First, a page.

Coronavirus: Cruise ships face continuing challenges in the Caribbean
Photo via iStock- Grand Turk
The cruise ship industry continues to experience many woes in the face of the coronavirus with travel inconveniences increasing in the Caribbean.
In the Turks and Caicos, concerns had to be allayed after the Carnival cruise ship Horizon was allowed to call at the Port in Grand Turk this week, after the cruise ship bypassed two of its stops, Jamaica and the Cayman Islands.
However, the Turks and Caicos Health Ministry says this was done due to itinerary changes by Carnival in response to policy changes by several Caribbean countries.
The Ministry states the ship was only granted permission to dock after meeting the expanded protocols put in place by the government of the Turks and Caicos Islands, as set out by the International Health Regulations.
Port St Maarten to enhance protocols
Dutch St Maarten also had its share of challenges with the cruise vessel AIDAdiva of AIDA cruises.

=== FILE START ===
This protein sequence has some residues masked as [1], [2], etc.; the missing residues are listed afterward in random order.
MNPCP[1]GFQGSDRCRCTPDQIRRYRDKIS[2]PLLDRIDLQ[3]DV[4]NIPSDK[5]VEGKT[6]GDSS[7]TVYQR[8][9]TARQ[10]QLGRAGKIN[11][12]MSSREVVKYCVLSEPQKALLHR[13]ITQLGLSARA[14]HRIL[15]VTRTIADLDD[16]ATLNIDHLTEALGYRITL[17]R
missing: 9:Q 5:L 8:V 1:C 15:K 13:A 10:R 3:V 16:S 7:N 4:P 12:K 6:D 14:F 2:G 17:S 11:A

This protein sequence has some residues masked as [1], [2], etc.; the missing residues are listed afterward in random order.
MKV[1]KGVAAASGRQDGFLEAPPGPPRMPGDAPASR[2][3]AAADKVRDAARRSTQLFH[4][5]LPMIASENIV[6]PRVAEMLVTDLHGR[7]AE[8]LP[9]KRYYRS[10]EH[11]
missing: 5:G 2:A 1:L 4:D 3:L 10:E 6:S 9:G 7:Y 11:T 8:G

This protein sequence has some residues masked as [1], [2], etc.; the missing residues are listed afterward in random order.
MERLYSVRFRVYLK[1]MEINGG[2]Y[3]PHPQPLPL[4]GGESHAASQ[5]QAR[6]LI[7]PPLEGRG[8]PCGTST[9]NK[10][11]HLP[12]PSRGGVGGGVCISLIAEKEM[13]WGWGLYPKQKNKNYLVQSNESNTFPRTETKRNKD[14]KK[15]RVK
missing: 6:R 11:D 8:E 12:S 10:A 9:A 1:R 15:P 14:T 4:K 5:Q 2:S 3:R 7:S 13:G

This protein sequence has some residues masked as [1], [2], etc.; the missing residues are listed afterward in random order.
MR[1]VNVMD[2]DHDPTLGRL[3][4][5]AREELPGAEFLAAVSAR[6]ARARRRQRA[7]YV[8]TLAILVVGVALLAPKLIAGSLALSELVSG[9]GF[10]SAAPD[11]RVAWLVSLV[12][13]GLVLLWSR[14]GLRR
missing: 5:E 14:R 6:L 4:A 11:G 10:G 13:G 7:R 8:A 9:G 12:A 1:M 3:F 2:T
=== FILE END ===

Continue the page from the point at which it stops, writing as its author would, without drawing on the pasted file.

The vessel was scheduled to berth and disembark its passengers at Port St Maarten on March 5, however, due to protocol infringements, the vessel was not allowed to do so.
The Government did, however, allow the vessel to replenish its fuel supplies before moving on to its next port of call.
Port St Maarten in statement notes that March 4, Prime Minister Silveria Jacobs made the decision not to deny the vessel’s request to make its scheduled port call due to the lack of proper procedures based on existing protocols related to maritime health declarations.
It notes that AIDAdiva’s maritime health declaration as submitted did not indicate the presence of any infectious disease on board of the ship.
Port St Maarten says it regrets what transpired and is looking into what could be done to avoid a future occurrence.
Port St Maarten management said: “These are very challenging times especially for cruise destinations like ours who are dependent on the cruise industry.
Cruise tourism is very important for the national economy as it accounts for approximately one-third of the Gross Domestic Product.
We are currently in the high season, and 2020 was already going to be a challenging year, and with the onset of the coronavirus COVID-19 epidemic, things have become even more grim for the global cruise industry.”